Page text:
Before the Lord

Hezekiah is helpless. His nights have been sleepless; his days worried and stressed. And now this—an ugly letter full of threats and taunts from Sennacherib, King of Assyria. He has nowhere to turn, except to the Lord of Heaven’s Armies, the One who can do something about it.

He walks up to the temple, spreads the pages out before the Lord and bends low, hands spread out in petition.

“Hezekiah received the letter from the messengers and read it.

Then he went up to the temple of the LORD and spread it out before the LORD.

And Hezekiah prayed to the LORD: ‘O LORD, God of Israel, enthroned between the cherubim, you alone are God…deliver us from his [Sennacherib’s] hand so that all kingdoms on earth may know that you alone, O LORD, are God.’” II Kings 18:14,15,19

The powerful example of this story affected me profoundly. I have since followed King Hezekiah’s example with various things that overwhelm me. Things I know I cannot possibly handle on my own: the endlessly large parade of medical bills following my husband’s recent kidney transplant; a painful letter from someone; a letter from a reader who is hurting, sharing with me, and who wants my prayers and advice.

And for the past seven years, I’ve also applied this to my writing as well. I have prayed over rejection letters and hopeful queries. Before I submit a piece, a proposal, or publishable material – paper pieces of my heart – I spread the pages out (or place my hand on the computer screen) and petition God to guide these pages into the right hands.

I ask Him for the right eyes to read this work.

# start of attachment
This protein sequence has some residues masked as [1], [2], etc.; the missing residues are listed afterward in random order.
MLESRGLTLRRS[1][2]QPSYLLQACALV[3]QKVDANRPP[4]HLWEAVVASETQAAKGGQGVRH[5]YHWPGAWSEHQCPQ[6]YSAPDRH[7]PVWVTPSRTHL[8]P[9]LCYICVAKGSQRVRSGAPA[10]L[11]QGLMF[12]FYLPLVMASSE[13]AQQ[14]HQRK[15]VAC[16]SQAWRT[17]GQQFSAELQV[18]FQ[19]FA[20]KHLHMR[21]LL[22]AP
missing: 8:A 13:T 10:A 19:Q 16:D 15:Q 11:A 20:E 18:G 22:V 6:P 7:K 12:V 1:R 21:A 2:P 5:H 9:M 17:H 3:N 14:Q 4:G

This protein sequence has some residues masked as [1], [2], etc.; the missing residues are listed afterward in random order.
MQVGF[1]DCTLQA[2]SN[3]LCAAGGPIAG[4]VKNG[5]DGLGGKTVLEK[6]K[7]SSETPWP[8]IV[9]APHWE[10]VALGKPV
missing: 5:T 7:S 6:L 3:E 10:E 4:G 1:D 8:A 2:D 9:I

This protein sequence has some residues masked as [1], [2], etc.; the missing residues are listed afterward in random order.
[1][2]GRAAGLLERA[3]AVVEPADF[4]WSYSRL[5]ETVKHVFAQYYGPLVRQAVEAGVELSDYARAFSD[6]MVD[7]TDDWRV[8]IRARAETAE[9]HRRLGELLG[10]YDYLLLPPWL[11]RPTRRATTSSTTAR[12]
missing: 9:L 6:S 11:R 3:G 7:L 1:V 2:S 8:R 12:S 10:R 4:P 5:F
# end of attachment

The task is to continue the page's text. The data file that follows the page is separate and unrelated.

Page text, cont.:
For my agent to have wisdom and discernment on where my writing would be best sent.

For both my agent and me to have diligence and determination without undue discouragement.

For readers’ hearts to be touched.

For me to write to His glory alone, every word committed to Him.

For me to honor God with my every written word, my every action, my every thought. After all, what I want more than anything is for my writing to help “all kingdoms on earth to know that He alone is God.”

And then, I hit send, or carefully slide the manuscript into an envelope and seal it, trusting God for the outcome.

How do you commit your writing to God?

Making His Name Famous

Making His Name Famous

By: Cindy Sigler Dagnan

 “Rejoice with those who rejoice; mourn with those who mourn.”

Romans 12:15

      I was on my way to speak to a writing group about crafting pieces for the Christian market, still unsure about my opener. Once in the parking lot, I dug in my purse past gum wrappers, receipts, dry Cheerios and unidentified melted goop, pulling out an envelope from the day’s mail. Aha.

Going inside, I unfolded the letter and held it aloft in front of the group. Grinning, I explained. “This is my 29th rejection slip from this particular publication. Notice at the bottom the handwritten line – ‘By the way, I really enjoyed your book.’”

Groans and laughs rushed up to meet mine. A community of writers gets used to this. There are so many ways to be rejected these days: e-mail, snail mail, text message, forward from your agent.

Sometimes the rejections come with encouraging words.

“Well written, just not for us.”

“Liked your piece, however it doesn’t fit with our current theme/we ran out of room.”

“Try again. Seriously.”

“Use this letter for the cat litter box.”

Like most of you, I’ve been told not to take it personally. And yet, how do we not? It’s part of us. Our souls on paper. A glimpse of our hearts in a sentence. Our thoughts assembled in structured paragraphs and our flights of fancy in story.

As Christian writers, that rejection can be magnified, for if we are doing this right, our goal is to make His name famous. His alone.

Yes, we need a platform. Sure, we have to market. So how then can we approach this goal?